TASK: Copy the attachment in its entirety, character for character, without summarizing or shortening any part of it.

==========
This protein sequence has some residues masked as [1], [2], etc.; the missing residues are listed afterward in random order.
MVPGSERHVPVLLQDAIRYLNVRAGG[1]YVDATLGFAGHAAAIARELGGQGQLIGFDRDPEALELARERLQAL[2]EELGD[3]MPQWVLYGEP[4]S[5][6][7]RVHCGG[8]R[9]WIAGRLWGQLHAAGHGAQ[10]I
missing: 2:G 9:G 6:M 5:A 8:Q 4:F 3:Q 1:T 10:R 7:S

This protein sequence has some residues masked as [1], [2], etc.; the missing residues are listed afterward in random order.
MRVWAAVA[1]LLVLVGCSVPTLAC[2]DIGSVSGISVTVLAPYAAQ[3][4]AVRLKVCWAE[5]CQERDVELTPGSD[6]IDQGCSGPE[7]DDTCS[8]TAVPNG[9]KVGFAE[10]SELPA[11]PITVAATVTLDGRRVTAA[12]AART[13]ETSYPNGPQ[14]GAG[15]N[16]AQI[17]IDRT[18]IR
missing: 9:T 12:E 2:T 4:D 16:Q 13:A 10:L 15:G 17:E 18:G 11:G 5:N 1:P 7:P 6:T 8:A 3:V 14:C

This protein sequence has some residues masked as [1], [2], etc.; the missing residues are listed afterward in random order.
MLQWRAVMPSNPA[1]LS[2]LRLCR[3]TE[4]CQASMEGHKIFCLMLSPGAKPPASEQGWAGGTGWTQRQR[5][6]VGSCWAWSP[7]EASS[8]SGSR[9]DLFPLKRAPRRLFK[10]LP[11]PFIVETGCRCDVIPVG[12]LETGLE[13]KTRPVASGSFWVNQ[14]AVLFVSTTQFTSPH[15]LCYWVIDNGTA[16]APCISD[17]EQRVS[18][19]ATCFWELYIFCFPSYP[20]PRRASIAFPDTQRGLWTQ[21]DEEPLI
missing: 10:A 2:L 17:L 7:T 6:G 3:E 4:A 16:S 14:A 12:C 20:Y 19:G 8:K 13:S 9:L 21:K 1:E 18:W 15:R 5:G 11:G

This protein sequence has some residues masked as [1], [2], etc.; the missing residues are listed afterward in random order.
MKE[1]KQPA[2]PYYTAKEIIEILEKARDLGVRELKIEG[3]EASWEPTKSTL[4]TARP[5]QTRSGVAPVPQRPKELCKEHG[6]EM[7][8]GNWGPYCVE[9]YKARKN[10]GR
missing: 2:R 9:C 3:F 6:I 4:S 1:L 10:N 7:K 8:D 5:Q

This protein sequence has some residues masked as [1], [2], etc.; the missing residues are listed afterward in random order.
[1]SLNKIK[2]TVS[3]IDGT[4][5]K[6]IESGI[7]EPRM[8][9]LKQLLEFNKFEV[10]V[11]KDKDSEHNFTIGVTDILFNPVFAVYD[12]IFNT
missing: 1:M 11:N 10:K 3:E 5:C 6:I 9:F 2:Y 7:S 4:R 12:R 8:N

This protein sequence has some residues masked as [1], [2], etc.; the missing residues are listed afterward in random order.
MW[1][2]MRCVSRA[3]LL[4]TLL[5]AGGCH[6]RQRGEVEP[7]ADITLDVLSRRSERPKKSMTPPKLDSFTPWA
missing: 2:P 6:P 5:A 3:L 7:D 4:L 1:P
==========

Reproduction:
This protein sequence has some residues masked as [1], [2], etc.; the missing residues are listed afterward in random order.
MVPGSERHVPVLLQDAIRYLNVRAGG[1]YVDATLGFAGHAAAIARELGGQGQLIGFDRDPEALELARERLQAL[2]EELGD[3]MPQWVLYGEP[4]S[5][6][7]RVHCGG[8]R[9]WIAGRLWGQLHAAGHGAQ[10]I
missing: 2:G 9:G 6:M 5:A 8:Q 4:F 3:Q 1:T 10:R 7:S

This protein sequence has some residues masked as [1], [2], etc.; the missing residues are listed afterward in random order.
MRVWAAVA[1]LLVLVGCSVPTLAC[2]DIGSVSGISVTVLAPYAAQ[3][4]AVRLKVCWAE[5]CQERDVELTPGSD[6]IDQGCSGPE[7]DDTCS[8]TAVPNG[9]KVGFAE[10]SELPA[11]PITVAATVTLDGRRVTAA[12]AART[13]ETSYPNGPQ[14]GAG[15]N[16]AQI[17]IDRT[18]IR
missing: 9:T 12:E 2:T 4:D 16:Q 13:A 10:L 15:G 17:E 18:G 11:G 5:N 1:P 7:P 6:T 8:A 3:V 14:C

This protein sequence has some residues masked as [1], [2], etc.; the missing residues are listed afterward in random order.
MLQWRAVMPSNPA[1]LS[2]LRLCR[3]TE[4]CQASMEGHKIFCLMLSPGAKPPASEQGWAGGTGWTQRQR[5][6]VGSCWAWSP[7]EASS[8]SGSR[9]DLFPLKRAPRRLFK[10]LP[11]PFIVETGCRCDVIPVG[12]LETGLE[13]KTRPVASGSFWVNQ[14]AVLFVSTTQFTSPH[15]LCYWVIDNGTA[16]APCISD[17]EQRVS[18][19]ATCFWELYIFCFPSYP[20]PRRASIAFPDTQRGLWTQ[21]DEEPLI
missing: 10:A 2:L 17:L 7:T 6:G 3:E 4:A 16:S 14:A 12:C 20:Y 19:G 8:K 13:S 9:L 21:K 1:E 18:W 15:R 5:G 11:G

This protein sequence has some residues masked as [1], [2], etc.; the missing residues are listed afterward in random order.
MKE[1]KQPA[2]PYYTAKEIIEILEKARDLGVRELKIEG[3]EASWEPTKSTL[4]TARP[5]QTRSGVAPVPQRPKELCKEHG[6]EM[7][8]GNWGPYCVE[9]YKARKN[10]GR
missing: 2:R 9:C 3:F 6:I 4:S 1:L 10:N 7:K 8:D 5:Q

This protein sequence has some residues masked as [1], [2], etc.; the missing residues are listed afterward in random order.
[1]SLNKIK[2]TVS[3]IDGT[4][5]K[6]IESGI[7]EPRM[8][9]LKQLLEFNKFEV[10]V[11]KDKDSEHNFTIGVTDILFNPVFAVYD[12]IFNT
missing: 1:M 11:N 10:K 3:E 5:C 6:I 9:F 2:Y 7:S 4:R 12:R 8:N

This protein sequence has some residues masked as [1], [2], etc.; the missing residues are listed afterward in random order.
MW[1][2]MRCVSRA[3]LL[4]TLL[5]AGGCH[6]RQRGEVEP[7]ADITLDVLSRRSERPKKSMTPPKLDSFTPWA
missing: 2:P 6:P 5:A 3:L 7:D 4:L 1:P